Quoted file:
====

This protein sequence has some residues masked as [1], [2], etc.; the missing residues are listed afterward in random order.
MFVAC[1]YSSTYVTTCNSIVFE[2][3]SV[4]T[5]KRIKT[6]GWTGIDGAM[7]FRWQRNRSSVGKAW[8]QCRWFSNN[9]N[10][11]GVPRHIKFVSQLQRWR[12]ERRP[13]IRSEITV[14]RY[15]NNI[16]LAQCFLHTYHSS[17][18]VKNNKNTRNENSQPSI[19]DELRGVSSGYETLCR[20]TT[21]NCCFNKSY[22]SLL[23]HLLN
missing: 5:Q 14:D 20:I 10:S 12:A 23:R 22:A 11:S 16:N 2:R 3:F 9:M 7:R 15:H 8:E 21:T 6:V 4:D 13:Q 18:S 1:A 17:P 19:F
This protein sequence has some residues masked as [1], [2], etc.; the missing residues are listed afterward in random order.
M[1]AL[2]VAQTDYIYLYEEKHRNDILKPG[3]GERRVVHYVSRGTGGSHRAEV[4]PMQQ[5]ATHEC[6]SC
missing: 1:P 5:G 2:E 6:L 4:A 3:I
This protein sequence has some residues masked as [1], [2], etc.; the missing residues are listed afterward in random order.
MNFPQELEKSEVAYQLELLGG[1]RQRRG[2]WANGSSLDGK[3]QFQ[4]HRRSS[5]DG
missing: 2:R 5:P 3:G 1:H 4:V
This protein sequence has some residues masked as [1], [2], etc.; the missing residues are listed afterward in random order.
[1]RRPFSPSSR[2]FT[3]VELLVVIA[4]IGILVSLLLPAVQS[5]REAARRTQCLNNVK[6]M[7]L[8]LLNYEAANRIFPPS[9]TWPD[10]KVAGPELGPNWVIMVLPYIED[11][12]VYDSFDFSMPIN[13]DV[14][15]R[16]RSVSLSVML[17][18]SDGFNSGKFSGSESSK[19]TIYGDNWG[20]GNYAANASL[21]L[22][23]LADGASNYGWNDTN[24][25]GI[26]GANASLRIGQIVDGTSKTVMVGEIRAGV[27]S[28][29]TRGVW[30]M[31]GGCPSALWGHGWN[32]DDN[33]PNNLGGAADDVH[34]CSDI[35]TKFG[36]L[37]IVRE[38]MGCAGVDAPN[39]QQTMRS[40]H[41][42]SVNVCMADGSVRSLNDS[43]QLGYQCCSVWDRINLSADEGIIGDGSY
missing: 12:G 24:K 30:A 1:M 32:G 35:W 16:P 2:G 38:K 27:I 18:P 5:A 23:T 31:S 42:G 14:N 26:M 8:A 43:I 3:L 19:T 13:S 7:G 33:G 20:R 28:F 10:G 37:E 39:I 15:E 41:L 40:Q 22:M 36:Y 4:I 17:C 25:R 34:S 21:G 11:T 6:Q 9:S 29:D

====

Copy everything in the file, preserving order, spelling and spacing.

This protein sequence has some residues masked as [1], [2], etc.; the missing residues are listed afterward in random order.
MFVAC[1]YSSTYVTTCNSIVFE[2][3]SV[4]T[5]KRIKT[6]GWTGIDGAM[7]FRWQRNRSSVGKAW[8]QCRWFSNN[9]N[10][11]GVPRHIKFVSQLQRWR[12]ERRP[13]IRSEITV[14]RY[15]NNI[16]LAQCFLHTYHSS[17][18]VKNNKNTRNENSQPSI[19]DELRGVSSGYETLCR[20]TT[21]NCCFNKSY[22]SLL[23]HLLN
missing: 5:Q 14:D 20:I 10:S 12:A 23:R 22:A 11:S 16:N 2:R 3:F 9:M 7:R 15:H 8:E 21:T 6:V 4:D 13:Q 18:S 1:A 17:P 19:F
This protein sequence has some residues masked as [1], [2], etc.; the missing residues are listed afterward in random order.
M[1]AL[2]VAQTDYIYLYEEKHRNDILKPG[3]GERRVVHYVSRGTGGSHRAEV[4]PMQQ[5]ATHEC[6]SC
missing: 1:P 5:G 2:E 6:L 4:A 3:I
This protein sequence has some residues masked as [1], [2], etc.; the missing residues are listed afterward in random order.
MNFPQELEKSEVAYQLELLGG[1]RQRRG[2]WANGSSLDGK[3]QFQ[4]HRRSS[5]DG
missing: 2:R 5:P 3:G 1:H 4:V
This protein sequence has some residues masked as [1], [2], etc.; the missing residues are listed afterward in random order.
[1]RRPFSPSSR[2]FT[3]VELLVVIA[4]IGILVSLLLPAVQS[5]REAARRTQCLNNVK[6]M[7]L[8]LLNYEAANRIFPPS[9]TWPD[10]KVAGPELGPNWVIMVLPYIED[11][12]VYDSFDFSMPIN[13]DV[14][15]R[16]RSVSLSVML[17][18]SDGFNSGKFSGSESSK[19]TIYGDNWG[20]GNYAANASL[21]L[22][23]LADGASNYGWNDTN[24][25]GI[26]GANASLRIGQIVDGTSKTVMVGEIRAGV[27]S[28][29]TRGVW[30]M[31]GGCPSALWGHGWN[32]DDN[33]PNNLGGAADDVH[34]CSDI[35]TKFG[36]L[37]IVRE[38]MGCAGVDAPN[39]QQTMRS[40]H[41][42]SVNVCMADGSVRSLNDS[43]QLGYQCCSVWDRINLSADEGIIGDGSY
missing: 12:G 24:K 30:A 1:M 32:G 35:W 16:P 2:G 38:K 27:I 18:P 5:A 23:T 31:S 42:G 14:N 26:M 8:A 43:I 3:L 19:T 13:S 7:G 33:G 20:R 28:F 10:G 37:E 39:I 15:E 41:L 40:Q 22:M 36:Y 4:I 17:C 25:R 34:S 21:G 11:T 6:Q 9:S 29:D